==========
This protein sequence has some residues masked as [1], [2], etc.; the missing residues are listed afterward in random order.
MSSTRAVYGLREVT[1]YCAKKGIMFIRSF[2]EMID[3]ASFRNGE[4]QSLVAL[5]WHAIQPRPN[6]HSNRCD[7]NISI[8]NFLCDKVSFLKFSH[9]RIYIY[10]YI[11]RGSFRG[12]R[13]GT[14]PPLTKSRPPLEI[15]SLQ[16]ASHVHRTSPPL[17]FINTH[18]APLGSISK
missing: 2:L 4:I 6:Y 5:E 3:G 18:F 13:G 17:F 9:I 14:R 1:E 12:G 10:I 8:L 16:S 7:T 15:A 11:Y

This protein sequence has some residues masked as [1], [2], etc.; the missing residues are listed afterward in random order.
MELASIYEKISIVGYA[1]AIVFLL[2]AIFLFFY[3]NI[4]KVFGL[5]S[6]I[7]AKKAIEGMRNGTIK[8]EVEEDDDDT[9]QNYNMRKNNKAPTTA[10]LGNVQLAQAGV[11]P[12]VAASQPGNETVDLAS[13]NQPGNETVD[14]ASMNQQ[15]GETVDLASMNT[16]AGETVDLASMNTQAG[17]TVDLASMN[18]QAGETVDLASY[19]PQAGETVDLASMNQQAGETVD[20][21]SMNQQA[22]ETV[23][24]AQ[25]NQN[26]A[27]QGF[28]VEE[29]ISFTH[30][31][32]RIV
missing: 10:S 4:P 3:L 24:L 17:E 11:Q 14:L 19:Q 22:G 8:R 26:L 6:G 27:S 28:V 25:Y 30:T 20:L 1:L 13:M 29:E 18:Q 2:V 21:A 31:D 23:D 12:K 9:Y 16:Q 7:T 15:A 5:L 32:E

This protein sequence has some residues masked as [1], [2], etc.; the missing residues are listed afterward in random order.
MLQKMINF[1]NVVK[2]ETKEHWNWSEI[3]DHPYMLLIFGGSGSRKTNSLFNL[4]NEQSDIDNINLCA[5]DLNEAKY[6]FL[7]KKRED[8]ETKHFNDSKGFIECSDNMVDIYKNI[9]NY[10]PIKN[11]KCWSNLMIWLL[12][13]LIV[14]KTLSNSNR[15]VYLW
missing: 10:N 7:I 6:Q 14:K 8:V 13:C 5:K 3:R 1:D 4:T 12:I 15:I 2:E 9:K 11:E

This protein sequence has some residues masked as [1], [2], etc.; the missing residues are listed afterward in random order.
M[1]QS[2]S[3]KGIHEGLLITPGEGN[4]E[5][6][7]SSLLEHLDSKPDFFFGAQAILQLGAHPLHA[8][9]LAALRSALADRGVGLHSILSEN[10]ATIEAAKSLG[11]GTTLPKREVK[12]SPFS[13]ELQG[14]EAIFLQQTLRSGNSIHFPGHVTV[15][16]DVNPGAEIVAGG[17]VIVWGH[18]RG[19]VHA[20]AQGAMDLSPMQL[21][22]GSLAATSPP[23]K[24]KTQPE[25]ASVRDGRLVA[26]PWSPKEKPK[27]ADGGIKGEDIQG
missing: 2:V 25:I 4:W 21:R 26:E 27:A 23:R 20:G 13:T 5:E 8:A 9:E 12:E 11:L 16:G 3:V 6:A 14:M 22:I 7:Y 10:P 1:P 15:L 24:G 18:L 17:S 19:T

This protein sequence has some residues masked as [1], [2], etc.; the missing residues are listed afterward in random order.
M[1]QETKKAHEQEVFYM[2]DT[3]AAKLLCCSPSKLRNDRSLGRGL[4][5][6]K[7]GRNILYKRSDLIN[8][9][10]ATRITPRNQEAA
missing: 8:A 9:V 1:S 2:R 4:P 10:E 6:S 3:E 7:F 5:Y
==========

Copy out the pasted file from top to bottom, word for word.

This protein sequence has some residues masked as [1], [2], etc.; the missing residues are listed afterward in random order.
MSSTRAVYGLREVT[1]YCAKKGIMFIRSF[2]EMID[3]ASFRNGE[4]QSLVAL[5]WHAIQPRPN[6]HSNRCD[7]NISI[8]NFLCDKVSFLKFSH[9]RIYIY[10]YI[11]RGSFRG[12]R[13]GT[14]PPLTKSRPPLEI[15]SLQ[16]ASHVHRTSPPL[17]FINTH[18]APLGSISK
missing: 2:L 4:I 6:Y 5:E 3:G 18:F 13:G 17:F 9:I 14:R 1:E 12:G 10:I 8:L 16:S 7:T 15:A 11:Y

This protein sequence has some residues masked as [1], [2], etc.; the missing residues are listed afterward in random order.
MELASIYEKISIVGYA[1]AIVFLL[2]AIFLFFY[3]NI[4]KVFGL[5]S[6]I[7]AKKAIEGMRNGTIK[8]EVEEDDDDT[9]QNYNMRKNNKAPTTA[10]LGNVQLAQAGV[11]P[12]VAASQPGNETVDLAS[13]NQPGNETVD[14]ASMNQQ[15]GETVDLASMNT[16]AGETVDLASMNTQAG[17]TVDLASMN[18]QAGETVDLASY[19]PQAGETVDLASMNQQAGETVD[20][21]SMNQQA[22]ETV[23][24]AQ[25]NQN[26]A[27]QGF[28]VEE[29]ISFTH[30][31][32]RIV
missing: 10:S 4:P 3:L 24:L 17:E 11:Q 14:L 19:Q 22:G 8:R 26:L 6:G 27:S 28:V 25:Y 30:T 20:L 1:L 13:M 29:E 18:Q 2:V 21:A 31:D 23:D 12:K 9:Y 16:Q 7:T 15:A 5:L 32:E

This protein sequence has some residues masked as [1], [2], etc.; the missing residues are listed afterward in random order.
MLQKMINF[1]NVVK[2]ETKEHWNWSEI[3]DHPYMLLIFGGSGSRKTNSLFNL[4]NEQSDIDNINLCA[5]DLNEAKY[6]FL[7]KKRED[8]ETKHFNDSKGFIECSDNMVDIYKNI[9]NY[10]PIKN[11]KCWSNLMIWLL[12][13]LIV[14]KTLSNSNR[15]VYLW
missing: 10:N 7:I 6:Q 14:K 8:V 13:C 5:K 3:R 1:D 4:T 12:I 15:I 2:E 9:K 11:E

This protein sequence has some residues masked as [1], [2], etc.; the missing residues are listed afterward in random order.
M[1]QS[2]S[3]KGIHEGLLITPGEGN[4]E[5][6][7]SSLLEHLDSKPDFFFGAQAILQLGAHPLHA[8][9]LAALRSALADRGVGLHSILSEN[10]ATIEAAKSLG[11]GTTLPKREVK[12]SPFS[13]ELQG[14]EAIFLQQTLRSGNSIHFPGHVTV[15][16]DVNPGAEIVAGG[17]VIVWGH[18]RG[19]VHA[20]AQGAMDLSPMQL[21][22]GSLAATSPP[23]K[24]KTQPE[25]ASVRDGRLVA[26]PWSPKEKPK[27]ADGGIKGEDIQG
missing: 2:V 25:I 4:W 21:R 26:E 27:A 23:R 20:G 13:T 5:E 8:A 9:E 12:E 11:L 16:G 3:V 6:A 14:M 22:I 7:Y 10:P 1:P 15:L 24:G 18:L 17:S 19:T

This protein sequence has some residues masked as [1], [2], etc.; the missing residues are listed afterward in random order.
M[1]QETKKAHEQEVFYM[2]DT[3]AAKLLCCSPSKLRNDRSLGRGL[4][5][6]K[7]GRNILYKRSDLIN[8][9][10]ATRITPRNQEAA
missing: 8:A 9:V 1:S 2:R 4:P 10:E 6:S 3:E 7:F 5:Y